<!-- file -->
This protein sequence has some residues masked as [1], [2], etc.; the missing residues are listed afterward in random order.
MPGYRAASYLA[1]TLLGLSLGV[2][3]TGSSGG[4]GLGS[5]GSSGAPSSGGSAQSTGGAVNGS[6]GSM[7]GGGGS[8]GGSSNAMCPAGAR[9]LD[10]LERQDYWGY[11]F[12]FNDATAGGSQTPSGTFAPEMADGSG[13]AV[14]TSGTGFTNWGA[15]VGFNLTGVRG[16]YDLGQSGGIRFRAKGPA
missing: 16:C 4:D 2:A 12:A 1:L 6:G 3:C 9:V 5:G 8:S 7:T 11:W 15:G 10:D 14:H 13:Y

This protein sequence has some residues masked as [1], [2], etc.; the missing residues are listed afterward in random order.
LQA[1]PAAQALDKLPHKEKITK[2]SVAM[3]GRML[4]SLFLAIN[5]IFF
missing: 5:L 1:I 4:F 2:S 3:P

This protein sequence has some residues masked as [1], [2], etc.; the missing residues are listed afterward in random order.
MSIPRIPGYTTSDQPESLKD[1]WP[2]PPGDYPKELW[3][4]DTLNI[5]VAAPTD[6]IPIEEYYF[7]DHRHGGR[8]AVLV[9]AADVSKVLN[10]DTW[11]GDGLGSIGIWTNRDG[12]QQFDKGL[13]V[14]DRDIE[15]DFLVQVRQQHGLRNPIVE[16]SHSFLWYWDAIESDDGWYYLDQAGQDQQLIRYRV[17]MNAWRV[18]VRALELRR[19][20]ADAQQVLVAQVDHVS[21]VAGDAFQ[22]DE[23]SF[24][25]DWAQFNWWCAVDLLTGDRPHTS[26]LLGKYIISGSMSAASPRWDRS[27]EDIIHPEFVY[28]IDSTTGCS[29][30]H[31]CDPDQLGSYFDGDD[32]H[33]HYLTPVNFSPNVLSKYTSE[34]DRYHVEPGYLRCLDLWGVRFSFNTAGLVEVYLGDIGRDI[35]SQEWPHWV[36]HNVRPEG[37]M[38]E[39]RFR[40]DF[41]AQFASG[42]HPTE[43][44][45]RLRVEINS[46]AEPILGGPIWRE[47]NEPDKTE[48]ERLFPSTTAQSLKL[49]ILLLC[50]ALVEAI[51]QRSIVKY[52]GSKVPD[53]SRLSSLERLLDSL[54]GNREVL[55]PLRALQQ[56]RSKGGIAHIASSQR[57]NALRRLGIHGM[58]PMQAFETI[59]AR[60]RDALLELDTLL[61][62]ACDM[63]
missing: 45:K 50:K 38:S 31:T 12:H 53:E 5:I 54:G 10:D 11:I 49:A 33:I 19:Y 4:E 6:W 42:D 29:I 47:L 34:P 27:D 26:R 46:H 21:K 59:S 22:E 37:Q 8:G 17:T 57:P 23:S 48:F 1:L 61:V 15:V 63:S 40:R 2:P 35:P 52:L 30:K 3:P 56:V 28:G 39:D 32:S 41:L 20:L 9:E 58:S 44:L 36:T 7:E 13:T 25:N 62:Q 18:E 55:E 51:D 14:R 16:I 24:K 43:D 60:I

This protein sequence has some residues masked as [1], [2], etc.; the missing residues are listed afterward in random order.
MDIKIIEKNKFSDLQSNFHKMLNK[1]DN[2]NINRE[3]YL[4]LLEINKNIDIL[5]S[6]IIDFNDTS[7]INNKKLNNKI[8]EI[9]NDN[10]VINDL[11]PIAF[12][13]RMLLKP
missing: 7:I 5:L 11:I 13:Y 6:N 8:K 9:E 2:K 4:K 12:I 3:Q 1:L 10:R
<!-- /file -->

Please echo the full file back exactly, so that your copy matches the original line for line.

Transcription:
This protein sequence has some residues masked as [1], [2], etc.; the missing residues are listed afterward in random order.
MPGYRAASYLA[1]TLLGLSLGV[2][3]TGSSGG[4]GLGS[5]GSSGAPSSGGSAQSTGGAVNGS[6]GSM[7]GGGGS[8]GGSSNAMCPAGAR[9]LD[10]LERQDYWGY[11]F[12]FNDATAGGSQTPSGTFAPEMADGSG[13]AV[14]TSGTGFTNWGA[15]VGFNLTGVRG[16]YDLGQSGGIRFRAKGPA
missing: 16:C 4:D 2:A 12:A 1:L 6:G 3:C 9:V 5:G 8:S 7:T 11:W 15:G 10:D 14:H 13:Y

This protein sequence has some residues masked as [1], [2], etc.; the missing residues are listed afterward in random order.
LQA[1]PAAQALDKLPHKEKITK[2]SVAM[3]GRML[4]SLFLAIN[5]IFF
missing: 5:L 1:I 4:F 2:S 3:P

This protein sequence has some residues masked as [1], [2], etc.; the missing residues are listed afterward in random order.
MSIPRIPGYTTSDQPESLKD[1]WP[2]PPGDYPKELW[3][4]DTLNI[5]VAAPTD[6]IPIEEYYF[7]DHRHGGR[8]AVLV[9]AADVSKVLN[10]DTW[11]GDGLGSIGIWTNRDG[12]QQFDKGL[13]V[14]DRDIE[15]DFLVQVRQQHGLRNPIVE[16]SHSFLWYWDAIESDDGWYYLDQAGQDQQLIRYRV[17]MNAWRV[18]VRALELRR[19][20]ADAQQVLVAQVDHVS[21]VAGDAFQ[22]DE[23]SF[24][25]DWAQFNWWCAVDLLTGDRPHTS[26]LLGKYIISGSMSAASPRWDRS[27]EDIIHPEFVY[28]IDSTTGCS[29][30]H[31]CDPDQLGSYFDGDD[32]H[33]HYLTPVNFSPNVLSKYTSE[34]DRYHVEPGYLRCLDLWGVRFSFNTAGLVEVYLGDIGRDI[35]SQEWPHWV[36]HNVRPEG[37]M[38]E[39]RFR[40]DF[41]AQFASG[42]HPTE[43][44][45]RLRVEINS[46]AEPILGGPIWRE[47]NEPDKTE[48]ERLFPSTTAQSLKL[49]ILLLC[50]ALVEAI[51]QRSIVKY[52]GSKVPD[53]SRLSSLERLLDSL[54]GNREVL[55]PLRALQQ[56]RSKGGIAHIASSQR[57]NALRRLGIHGM[58]PMQAFETI[59]AR[60]RDALLELDTLL[61][62]ACDM[63]
missing: 45:K 50:K 38:S 31:T 12:H 53:E 5:I 54:G 10:D 11:I 49:A 33:I 19:Y 4:E 6:W 42:D 29:I 47:L 34:P 27:D 26:R 46:H 21:K 59:S 22:E 37:Q 8:G 17:T 57:P 23:S 48:F 1:L 61:V 15:V 63:S 40:R 2:P 35:P 52:L 30:K 3:P 56:V 28:G 39:D 32:S 41:L 20:L 9:E 58:S 44:L 36:T 7:E 13:T 25:N 62:Q 18:E 55:E 51:D 14:R 16:I 24:K 43:D 60:I

This protein sequence has some residues masked as [1], [2], etc.; the missing residues are listed afterward in random order.
MDIKIIEKNKFSDLQSNFHKMLNK[1]DN[2]NINRE[3]YL[4]LLEINKNIDIL[5]S[6]IIDFNDTS[7]INNKKLNNKI[8]EI[9]NDN[10]VINDL[11]PIAF[12][13]RMLLKP
missing: 7:I 5:L 11:I 13:Y 6:N 8:K 9:E 2:K 4:K 12:I 3:Q 1:L 10:R